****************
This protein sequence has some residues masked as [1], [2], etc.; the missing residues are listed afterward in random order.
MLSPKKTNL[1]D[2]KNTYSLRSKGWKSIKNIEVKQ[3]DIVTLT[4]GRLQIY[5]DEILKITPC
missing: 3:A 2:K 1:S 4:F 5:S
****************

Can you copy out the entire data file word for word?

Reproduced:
This protein sequence has some residues masked as [1], [2], etc.; the missing residues are listed afterward in random order.
MLSPKKTNL[1]D[2]KNTYSLRSKGWKSIKNIEVKQ[3]DIVTLT[4]GRLQIY[5]DEILKITPC
missing: 3:A 2:K 1:S 4:F 5:S